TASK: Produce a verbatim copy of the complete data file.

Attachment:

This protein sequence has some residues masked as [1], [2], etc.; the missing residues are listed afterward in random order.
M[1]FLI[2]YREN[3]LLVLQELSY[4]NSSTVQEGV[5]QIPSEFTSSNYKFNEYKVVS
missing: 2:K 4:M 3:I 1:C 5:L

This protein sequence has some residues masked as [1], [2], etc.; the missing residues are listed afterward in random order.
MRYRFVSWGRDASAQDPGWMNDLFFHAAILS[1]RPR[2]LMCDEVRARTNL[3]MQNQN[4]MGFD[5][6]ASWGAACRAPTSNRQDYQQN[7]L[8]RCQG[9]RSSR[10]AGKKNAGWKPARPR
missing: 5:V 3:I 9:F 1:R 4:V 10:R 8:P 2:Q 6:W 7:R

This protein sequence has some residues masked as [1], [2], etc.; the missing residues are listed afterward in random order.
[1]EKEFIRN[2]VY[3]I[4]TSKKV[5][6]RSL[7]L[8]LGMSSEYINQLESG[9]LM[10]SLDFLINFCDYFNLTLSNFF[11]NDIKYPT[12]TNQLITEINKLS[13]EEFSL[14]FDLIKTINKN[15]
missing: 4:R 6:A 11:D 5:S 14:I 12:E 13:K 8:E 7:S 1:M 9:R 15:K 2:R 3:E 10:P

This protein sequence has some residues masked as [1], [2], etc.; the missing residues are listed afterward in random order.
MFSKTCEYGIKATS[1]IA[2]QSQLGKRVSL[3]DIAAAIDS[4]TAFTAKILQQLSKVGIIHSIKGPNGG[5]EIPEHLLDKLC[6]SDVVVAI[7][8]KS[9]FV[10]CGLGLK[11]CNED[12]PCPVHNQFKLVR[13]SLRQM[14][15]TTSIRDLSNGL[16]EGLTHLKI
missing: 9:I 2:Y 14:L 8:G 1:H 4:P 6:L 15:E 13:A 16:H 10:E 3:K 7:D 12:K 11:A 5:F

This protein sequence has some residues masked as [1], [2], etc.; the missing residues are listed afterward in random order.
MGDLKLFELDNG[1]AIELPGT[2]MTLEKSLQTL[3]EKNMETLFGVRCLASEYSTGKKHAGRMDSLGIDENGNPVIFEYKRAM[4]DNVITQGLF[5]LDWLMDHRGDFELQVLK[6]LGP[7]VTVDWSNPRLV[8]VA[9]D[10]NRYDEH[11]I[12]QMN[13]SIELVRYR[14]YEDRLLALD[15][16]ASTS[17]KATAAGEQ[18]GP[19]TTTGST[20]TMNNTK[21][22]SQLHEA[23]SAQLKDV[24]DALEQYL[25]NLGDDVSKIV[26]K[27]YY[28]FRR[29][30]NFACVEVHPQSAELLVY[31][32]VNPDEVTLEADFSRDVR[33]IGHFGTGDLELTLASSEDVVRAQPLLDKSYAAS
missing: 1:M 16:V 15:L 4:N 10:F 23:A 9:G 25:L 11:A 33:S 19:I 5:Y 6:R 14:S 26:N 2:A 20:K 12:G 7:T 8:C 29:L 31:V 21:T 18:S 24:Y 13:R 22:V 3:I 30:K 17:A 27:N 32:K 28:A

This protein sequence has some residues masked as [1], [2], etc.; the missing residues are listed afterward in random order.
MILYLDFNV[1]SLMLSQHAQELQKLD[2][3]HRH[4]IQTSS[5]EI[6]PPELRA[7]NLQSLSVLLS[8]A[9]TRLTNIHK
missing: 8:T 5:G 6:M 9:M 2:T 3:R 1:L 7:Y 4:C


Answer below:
This protein sequence has some residues masked as [1], [2], etc.; the missing residues are listed afterward in random order.
M[1]FLI[2]YREN[3]LLVLQELSY[4]NSSTVQEGV[5]QIPSEFTSSNYKFNEYKVVS
missing: 2:K 4:M 3:I 1:C 5:L

This protein sequence has some residues masked as [1], [2], etc.; the missing residues are listed afterward in random order.
MRYRFVSWGRDASAQDPGWMNDLFFHAAILS[1]RPR[2]LMCDEVRARTNL[3]MQNQN[4]MGFD[5][6]ASWGAACRAPTSNRQDYQQN[7]L[8]RCQG[9]RSSR[10]AGKKNAGWKPARPR
missing: 5:V 3:I 9:F 1:R 4:V 10:R 8:P 2:Q 6:W 7:R

This protein sequence has some residues masked as [1], [2], etc.; the missing residues are listed afterward in random order.
[1]EKEFIRN[2]VY[3]I[4]TSKKV[5][6]RSL[7]L[8]LGMSSEYINQLESG[9]LM[10]SLDFLINFCDYFNLTLSNFF[11]NDIKYPT[12]TNQLITEINKLS[13]EEFSL[14]FDLIKTINKN[15]
missing: 4:R 6:A 11:D 5:S 14:I 12:E 13:K 8:E 7:S 1:M 9:R 15:K 2:R 3:E 10:P

This protein sequence has some residues masked as [1], [2], etc.; the missing residues are listed afterward in random order.
MFSKTCEYGIKATS[1]IA[2]QSQLGKRVSL[3]DIAAAIDS[4]TAFTAKILQQLSKVGIIHSIKGPNGG[5]EIPEHLLDKLC[6]SDVVVAI[7][8]KS[9]FV[10]CGLGLK[11]CNED[12]PCPVHNQFKLVR[13]SLRQM[14][15]TTSIRDLSNGL[16]EGLTHLKI
missing: 9:I 2:Y 14:L 8:G 1:H 4:P 6:L 15:E 13:A 16:H 10:E 3:K 7:D 12:K 11:A 5:F

This protein sequence has some residues masked as [1], [2], etc.; the missing residues are listed afterward in random order.
MGDLKLFELDNG[1]AIELPGT[2]MTLEKSLQTL[3]EKNMETLFGVRCLASEYSTGKKHAGRMDSLGIDENGNPVIFEYKRAM[4]DNVITQGLF[5]LDWLMDHRGDFELQVLK[6]LGP[7]VTVDWSNPRLV[8]VA[9]D[10]NRYDEH[11]I[12]QMN[13]SIELVRYR[14]YEDRLLALD[15][16]ASTS[17]KATAAGEQ[18]GP[19]TTTGST[20]TMNNTK[21][22]SQLHEA[23]SAQLKDV[24]DALEQYL[25]NLGDDVSKIV[26]K[27]YY[28]FRR[29][30]NFACVEVHPQSAELLVY[31][32]VNPDEVTLEADFSRDVR[33]IGHFGTGDLELTLASSEDVVRAQPLLDKSYAAS
missing: 1:M 16:V 15:L 4:N 10:F 23:A 9:G 25:L 11:A 33:S 19:I 5:Y 6:R 14:S 26:N 2:A 20:K 12:G 7:T 8:C 29:L 31:V 21:T 18:S 24:Y 13:R 22:V 3:I 30:K 17:A 27:N 32:K 28:A

This protein sequence has some residues masked as [1], [2], etc.; the missing residues are listed afterward in random order.
MILYLDFNV[1]SLMLSQHAQELQKLD[2][3]HRH[4]IQTSS[5]EI[6]PPELRA[7]NLQSLSVLLS[8]A[9]TRLTNIHK
missing: 8:T 5:G 6:M 9:M 2:T 3:R 1:L 7:Y 4:C